Established principles of buying and selling a business still apply with an online company – for instance, the need to dig deep and do thorough research – yet there are some differences.
The lack of bricks and mortar, for example, may make the process a little cheaper, and you may not have any significant staff employment issues to consider. Nevertheless, on the buy side or the sell side it’s mostly a matter of identifying the core issues to consider.
Here’s a rundown of what you need to take into account when buying or selling an online business.
Buying a business
The success of an online business is measured in traffic volumes, which roughly equate to high street footfall.
But there’s good and bad traffic. So, you and your team will need to do your own analysis and verify any historic traffic data you receive. In essence, you will want to work out what percentage of the traffic generates business income.
In addition, you will want to establish that business arrives from a healthy mix of sources. Until you have such information, you can’t value the business.
As with any business, you should be able to track the figures over time. It’s essential to understand whether the business income is consistent or growing from month to month. Whatever the owner claims, you should be able to track and verify through the figures. Ask questions to test your understanding and to gauge the quality of the responses you receive.
Online marketing requires a knowledge of SEO and allied disciplines and analysis. Make sure you know how business is generated, what Google ratings have been achieved and ask for evidence to show how the system performs. And if you’re not clear on the technical issues, employ specialist help.
A good domain name means a lot in online business, and as a buyer you will therefore want to know who owns what, and precisely what rights you are buying. Be sure to check whether that domain name has previously been used for anything else.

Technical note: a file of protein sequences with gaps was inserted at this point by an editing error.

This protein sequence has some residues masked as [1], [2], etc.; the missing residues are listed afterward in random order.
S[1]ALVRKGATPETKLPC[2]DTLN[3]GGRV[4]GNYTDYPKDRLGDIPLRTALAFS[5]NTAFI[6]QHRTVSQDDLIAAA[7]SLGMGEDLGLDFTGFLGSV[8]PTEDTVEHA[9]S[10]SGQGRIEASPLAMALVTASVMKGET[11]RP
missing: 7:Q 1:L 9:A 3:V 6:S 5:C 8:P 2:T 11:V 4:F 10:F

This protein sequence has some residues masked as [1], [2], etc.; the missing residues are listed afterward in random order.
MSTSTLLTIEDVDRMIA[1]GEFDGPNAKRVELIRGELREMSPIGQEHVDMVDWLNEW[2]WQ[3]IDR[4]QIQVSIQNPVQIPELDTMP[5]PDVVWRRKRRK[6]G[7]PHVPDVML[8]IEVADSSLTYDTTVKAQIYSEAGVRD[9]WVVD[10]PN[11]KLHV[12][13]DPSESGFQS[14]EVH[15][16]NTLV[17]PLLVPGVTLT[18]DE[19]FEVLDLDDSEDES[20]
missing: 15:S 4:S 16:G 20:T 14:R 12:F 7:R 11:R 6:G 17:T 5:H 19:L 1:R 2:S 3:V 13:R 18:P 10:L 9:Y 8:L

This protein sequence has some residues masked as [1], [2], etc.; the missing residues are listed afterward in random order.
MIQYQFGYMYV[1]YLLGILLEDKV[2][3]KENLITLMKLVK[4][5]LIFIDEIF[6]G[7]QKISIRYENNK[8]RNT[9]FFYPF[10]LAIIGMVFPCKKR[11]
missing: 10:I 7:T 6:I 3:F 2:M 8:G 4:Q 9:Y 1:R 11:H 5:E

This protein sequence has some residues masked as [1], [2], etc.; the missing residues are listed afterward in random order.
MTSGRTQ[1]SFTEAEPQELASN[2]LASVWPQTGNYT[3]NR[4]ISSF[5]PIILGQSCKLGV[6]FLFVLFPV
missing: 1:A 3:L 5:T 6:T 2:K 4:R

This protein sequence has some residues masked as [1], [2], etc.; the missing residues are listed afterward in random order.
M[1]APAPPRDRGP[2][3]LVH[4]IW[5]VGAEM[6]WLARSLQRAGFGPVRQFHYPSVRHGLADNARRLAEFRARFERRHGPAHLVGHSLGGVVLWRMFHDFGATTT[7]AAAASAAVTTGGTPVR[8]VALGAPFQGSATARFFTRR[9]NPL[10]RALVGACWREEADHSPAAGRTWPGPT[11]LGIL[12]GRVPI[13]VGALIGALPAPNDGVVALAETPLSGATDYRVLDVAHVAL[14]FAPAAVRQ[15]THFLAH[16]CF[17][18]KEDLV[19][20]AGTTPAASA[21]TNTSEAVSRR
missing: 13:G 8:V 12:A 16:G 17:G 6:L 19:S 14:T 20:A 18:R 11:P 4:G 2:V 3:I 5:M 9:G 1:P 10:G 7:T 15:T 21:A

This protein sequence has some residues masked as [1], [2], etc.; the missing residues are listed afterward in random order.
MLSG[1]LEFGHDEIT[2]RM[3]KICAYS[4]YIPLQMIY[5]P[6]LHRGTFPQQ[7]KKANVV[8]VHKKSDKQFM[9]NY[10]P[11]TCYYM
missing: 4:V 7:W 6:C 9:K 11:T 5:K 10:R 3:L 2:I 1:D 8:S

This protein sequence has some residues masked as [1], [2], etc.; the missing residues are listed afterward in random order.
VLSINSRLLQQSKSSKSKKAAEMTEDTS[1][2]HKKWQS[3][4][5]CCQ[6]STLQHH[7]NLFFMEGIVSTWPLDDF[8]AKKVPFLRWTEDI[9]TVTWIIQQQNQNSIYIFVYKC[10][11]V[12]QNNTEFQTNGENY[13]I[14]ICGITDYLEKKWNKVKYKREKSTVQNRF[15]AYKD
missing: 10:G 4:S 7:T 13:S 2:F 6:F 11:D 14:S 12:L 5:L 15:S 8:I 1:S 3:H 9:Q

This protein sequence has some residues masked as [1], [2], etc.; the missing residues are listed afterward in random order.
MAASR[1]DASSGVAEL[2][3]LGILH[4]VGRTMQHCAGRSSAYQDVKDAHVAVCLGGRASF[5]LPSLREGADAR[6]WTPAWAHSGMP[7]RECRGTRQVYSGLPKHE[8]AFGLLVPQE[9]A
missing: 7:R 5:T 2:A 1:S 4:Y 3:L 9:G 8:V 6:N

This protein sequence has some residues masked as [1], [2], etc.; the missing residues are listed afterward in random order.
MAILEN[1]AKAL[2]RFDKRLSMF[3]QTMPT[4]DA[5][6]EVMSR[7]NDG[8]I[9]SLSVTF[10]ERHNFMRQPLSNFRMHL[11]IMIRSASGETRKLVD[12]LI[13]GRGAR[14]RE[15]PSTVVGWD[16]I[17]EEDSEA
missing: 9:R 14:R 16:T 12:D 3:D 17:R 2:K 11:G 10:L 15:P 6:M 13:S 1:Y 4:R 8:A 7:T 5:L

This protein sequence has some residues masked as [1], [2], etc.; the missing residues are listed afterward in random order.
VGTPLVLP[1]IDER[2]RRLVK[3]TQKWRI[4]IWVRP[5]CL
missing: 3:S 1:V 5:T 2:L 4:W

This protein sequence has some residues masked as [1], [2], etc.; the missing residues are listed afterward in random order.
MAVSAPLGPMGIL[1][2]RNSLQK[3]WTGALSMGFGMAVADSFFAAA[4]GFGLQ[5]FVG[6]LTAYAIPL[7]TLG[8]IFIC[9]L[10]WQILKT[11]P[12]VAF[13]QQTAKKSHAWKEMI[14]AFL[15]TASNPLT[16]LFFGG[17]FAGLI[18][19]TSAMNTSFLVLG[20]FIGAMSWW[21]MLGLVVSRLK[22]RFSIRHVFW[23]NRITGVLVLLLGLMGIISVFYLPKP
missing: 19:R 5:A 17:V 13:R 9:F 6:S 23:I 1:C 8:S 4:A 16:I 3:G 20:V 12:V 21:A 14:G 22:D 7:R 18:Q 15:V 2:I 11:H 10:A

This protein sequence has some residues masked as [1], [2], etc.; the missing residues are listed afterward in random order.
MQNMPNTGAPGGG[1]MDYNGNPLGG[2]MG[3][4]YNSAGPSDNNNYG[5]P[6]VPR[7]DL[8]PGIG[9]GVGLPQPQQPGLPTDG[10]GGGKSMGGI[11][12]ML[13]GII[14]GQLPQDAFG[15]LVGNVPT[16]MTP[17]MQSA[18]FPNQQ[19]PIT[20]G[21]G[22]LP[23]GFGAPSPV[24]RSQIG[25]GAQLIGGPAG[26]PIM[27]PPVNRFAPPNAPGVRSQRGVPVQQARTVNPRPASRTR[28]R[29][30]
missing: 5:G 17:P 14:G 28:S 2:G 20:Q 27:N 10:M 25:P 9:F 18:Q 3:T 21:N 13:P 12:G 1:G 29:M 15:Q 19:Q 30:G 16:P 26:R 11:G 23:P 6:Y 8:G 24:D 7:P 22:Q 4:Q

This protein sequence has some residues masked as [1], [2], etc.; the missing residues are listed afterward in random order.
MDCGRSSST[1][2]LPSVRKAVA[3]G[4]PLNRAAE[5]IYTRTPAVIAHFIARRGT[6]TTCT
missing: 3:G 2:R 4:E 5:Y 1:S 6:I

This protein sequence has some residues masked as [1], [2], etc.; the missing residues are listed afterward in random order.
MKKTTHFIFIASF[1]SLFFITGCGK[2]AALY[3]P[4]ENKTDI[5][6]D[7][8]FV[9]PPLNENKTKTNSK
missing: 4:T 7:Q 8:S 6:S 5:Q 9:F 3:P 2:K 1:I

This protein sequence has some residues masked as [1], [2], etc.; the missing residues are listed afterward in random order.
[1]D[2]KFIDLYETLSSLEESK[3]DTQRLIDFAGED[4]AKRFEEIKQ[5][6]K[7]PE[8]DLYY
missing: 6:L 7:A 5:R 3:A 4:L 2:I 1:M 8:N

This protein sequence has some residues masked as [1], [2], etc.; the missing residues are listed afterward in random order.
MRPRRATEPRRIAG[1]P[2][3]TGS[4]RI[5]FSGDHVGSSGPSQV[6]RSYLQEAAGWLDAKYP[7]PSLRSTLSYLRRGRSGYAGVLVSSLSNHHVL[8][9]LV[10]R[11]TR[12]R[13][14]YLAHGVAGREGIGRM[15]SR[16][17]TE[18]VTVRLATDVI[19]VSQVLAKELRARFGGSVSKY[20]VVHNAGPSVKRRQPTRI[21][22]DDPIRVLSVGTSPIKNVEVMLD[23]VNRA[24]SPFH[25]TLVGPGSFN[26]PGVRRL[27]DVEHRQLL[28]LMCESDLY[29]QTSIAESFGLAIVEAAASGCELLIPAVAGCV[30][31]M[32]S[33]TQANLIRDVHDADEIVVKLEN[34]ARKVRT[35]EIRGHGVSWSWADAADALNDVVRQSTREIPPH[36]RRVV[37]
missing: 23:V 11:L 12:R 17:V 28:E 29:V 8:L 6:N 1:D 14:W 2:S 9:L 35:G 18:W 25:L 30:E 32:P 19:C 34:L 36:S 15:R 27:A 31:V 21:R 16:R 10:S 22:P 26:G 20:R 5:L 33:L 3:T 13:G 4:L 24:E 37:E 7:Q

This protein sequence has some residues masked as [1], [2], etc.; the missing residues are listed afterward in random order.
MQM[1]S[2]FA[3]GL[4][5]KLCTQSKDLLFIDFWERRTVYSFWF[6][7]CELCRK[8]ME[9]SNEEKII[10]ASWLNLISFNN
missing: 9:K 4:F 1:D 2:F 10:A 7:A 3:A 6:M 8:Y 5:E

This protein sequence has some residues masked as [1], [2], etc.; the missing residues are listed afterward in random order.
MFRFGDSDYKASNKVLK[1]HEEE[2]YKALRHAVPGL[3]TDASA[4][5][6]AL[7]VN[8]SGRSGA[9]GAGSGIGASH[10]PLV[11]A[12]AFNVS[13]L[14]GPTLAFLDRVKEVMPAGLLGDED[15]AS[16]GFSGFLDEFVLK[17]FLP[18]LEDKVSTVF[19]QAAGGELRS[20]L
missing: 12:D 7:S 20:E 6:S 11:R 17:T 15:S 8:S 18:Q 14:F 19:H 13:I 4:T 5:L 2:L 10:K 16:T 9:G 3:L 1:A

For instance, you won’t want to buy a name once linked to adult Internet content. You can also Google the domain name terms used to check what business rivals might have done with the same terms, which could potentially undermine your traffic volumes.
On the financial side of things, you will need to understand how the valuation is arrived at. It is not unknown to find some online businesses asking high prices when they’re barely making a profit, so make sure you consult specialist advice on valuations.
It’s also important to understand what costs the prospective business has. For instance, what are their hosting costs, and how much do they invest in paid-for advertising?
Selling a business
As a seller, you will need to value your business as appropriate to your sector. This is essential if you wish to retain the confidence of interested buyers. But online businesses can rarely be valued just by applying the same criteria as you would to a bricks-and-mortar enterprise. It would be wise to get specialist help to produce a valuation supported by a rationale you understand and can relay confidently to potential buyers.
Before thinking of selling you need to carefully review your business model to make the enterprise as attractive as possible for interested buyers. Are there any tweaks or adjustments you could make? Have you got your financial records in order? Is there any core business equipment or technology you should perhaps have in place to convince your buyers you are closely in touch with your market?
An online business relies upon web traffic volumes, so you will need to be able to produce detailed web analytics to verify your website performance.
In addition, you will need to show how your business is currently marketed, and how well that strategy currently performs. And just as importantly, you should be able to demonstrate how you gather data and use it to increase your sales.
Just like any other business, your online business for sale should have well-established systems in place.
For instance, have you got a CRM (customer management) system? Is your web analytics data used as a tool to optimise your business? Have you EOP and other web security systems in place to protect your business from online threats? And do you use safe and secure payment systems which are also customer-friendly and simple to use?
Finding a buyer
You should also consider whether to work with a broker to sell your business. If you choose wisely, you may sell your business quicker with the benefit of a broker’s advice and contacts, and perhaps gain access to specialist channels.
When selling, you should also have a clear idea about the profile of the potential buyer you wish to attract. This information will help you prepare your business to appeal to that person and sell to the right area of the market. That should make it more likely you will sell and realise the price you want.
Jo Thornley is head of brand and partnerships at Dynamis.
A beginner’s guide to buying and selling a business